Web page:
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Columbus protest over George Floyd’s death turns violent

News

By: ANDREW WELSH-HUGGINS Associated Press

COLUMBUS, Ohio (AP) — Protesters angry over the death of George Floyd in Minneapolis police custody turned out for a demonstration in Columbus that began peacefully but turned violent, with windows smashed at the Ohio Statehouse and storefronts along surrounding downtown streets.

Minneapolis Police Death Protests Columbus
Protesters stand in downtown Columbus, Ohio, Thursday, May 28, 2020, during a demonstration over the death of George Floyd in police custody Monday in Minneapolis. Columbus police used pepper spray to disperse protesters after some threw plastic bottles of water, smoke bombs and other items at police. Windows at the Statehouse and in bus stations along High Street were shattered, trash cans were tossed and decorative planters wrecked. (Barbara J. Perenic/The Columbus Dispatch via AP)

The crowd of around 400 people entered into a standoff with Columbus police Thursday night, blocking the intersection of key streets in the Ohio capital for hours, the Columbus Dispatch reported.

The demonstration began as a peaceful protest, but news outlets reported protesters began throwing objects like water bottles at officers, who responded by using tear gas on the crowd. A scuffle between a protester and an officer broke out around 9:45 p.m., WCMH-TV reported.

Videos obtained by The Associated Press show people smashing the building’s windows. One person briefly entered an office through a broken window but retreated before troopers within the building could catch him, said Ohio State Highway Patrol spokesman Lt. Craig Cvetan.

Windows were boarded up early Friday and workers were placing plywood over undamaged windows out of precaution.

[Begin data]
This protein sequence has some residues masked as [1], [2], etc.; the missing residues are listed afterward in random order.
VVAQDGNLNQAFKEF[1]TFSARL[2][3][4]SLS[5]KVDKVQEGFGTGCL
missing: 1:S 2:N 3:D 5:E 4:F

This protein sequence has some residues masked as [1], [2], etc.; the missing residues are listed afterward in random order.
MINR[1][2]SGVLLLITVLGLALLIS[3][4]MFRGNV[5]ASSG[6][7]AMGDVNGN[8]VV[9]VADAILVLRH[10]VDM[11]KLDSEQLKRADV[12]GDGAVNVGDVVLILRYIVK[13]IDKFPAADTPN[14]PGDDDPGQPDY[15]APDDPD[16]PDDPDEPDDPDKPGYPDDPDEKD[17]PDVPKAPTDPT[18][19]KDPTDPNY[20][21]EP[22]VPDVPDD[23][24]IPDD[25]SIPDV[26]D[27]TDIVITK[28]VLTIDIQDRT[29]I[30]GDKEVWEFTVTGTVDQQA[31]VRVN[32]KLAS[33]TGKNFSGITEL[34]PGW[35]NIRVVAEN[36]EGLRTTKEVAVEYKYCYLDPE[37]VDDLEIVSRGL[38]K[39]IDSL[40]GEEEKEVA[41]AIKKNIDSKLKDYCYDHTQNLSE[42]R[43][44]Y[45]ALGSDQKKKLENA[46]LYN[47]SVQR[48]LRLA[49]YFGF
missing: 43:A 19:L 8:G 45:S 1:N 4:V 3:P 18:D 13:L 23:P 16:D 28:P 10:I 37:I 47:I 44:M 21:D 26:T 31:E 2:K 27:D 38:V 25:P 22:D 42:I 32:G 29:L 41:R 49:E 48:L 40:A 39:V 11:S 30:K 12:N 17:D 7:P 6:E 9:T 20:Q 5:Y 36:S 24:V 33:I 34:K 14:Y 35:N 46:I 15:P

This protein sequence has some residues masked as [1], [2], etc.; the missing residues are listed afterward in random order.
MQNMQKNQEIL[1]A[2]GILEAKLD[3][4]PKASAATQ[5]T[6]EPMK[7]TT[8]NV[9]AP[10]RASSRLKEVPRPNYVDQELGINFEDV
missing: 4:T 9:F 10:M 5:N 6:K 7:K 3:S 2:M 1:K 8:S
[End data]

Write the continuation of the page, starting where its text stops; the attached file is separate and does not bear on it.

Protesters smashed windows at Winan’s Chocolates + Coffees + Wine a couple blocks south of the Statehouse. Franchise owners Monica and Miles Thomas estimated half the store’s chocolates were taken and three-quarters of its wine smashed or stolen.

Monica Thomas called the damage frustrating and disconnected with the reason people were protesting.

“Stealing wine has nothing to do with what’s going on,” she said.

In a Friday evening tweet before the protests turned violent Mayor Andrew Ginther asked residents to remain peaceful.

“I understand why some residents are angry and taking to the streets. I have said many times that racism exists across the country, state and right here in Columbus. We are committed to addressing racism wherever we see it,” Ginther’s tweet said.

Earlier Thursday, video showed the crowd marching down Broad Street and blocking High Street, two downtown arteries near the statehouse. As they marched, protesters engaged in a call-and-response chant: “Say his name,” followed by “George Floyd.”

Demonstrators also chanted, “Black lives matter” and “I can’t breathe.”

Protesters broke windows for several blocks along South High Street, including at the county courthouse and municipal court building. A DGX store, a subsidiary of Dollar General, was broken into, along with windows at offices, other restaurants and a gym. Protesters smashed a storefront at the Einstein Bros. Bagels shop across the street from the statehouse.

WBNS-TV reported that protesters said dramatic action was necessary to gain authorities’ attention. Franklin County Sheriff Dallas Baldwin told the station that protesters’ anger at Floyd’s death is being heard.

“The people that hate bad cops more than anybody else are good cops,” the sheriff said.

Floyd, a black man, was handcuffed and pleading for air as a white police officer kneeled on his neck Monday. His death has touched off protests across the country this week, including in Minneapolis itself, where protesters torched a police precinct Thursday night.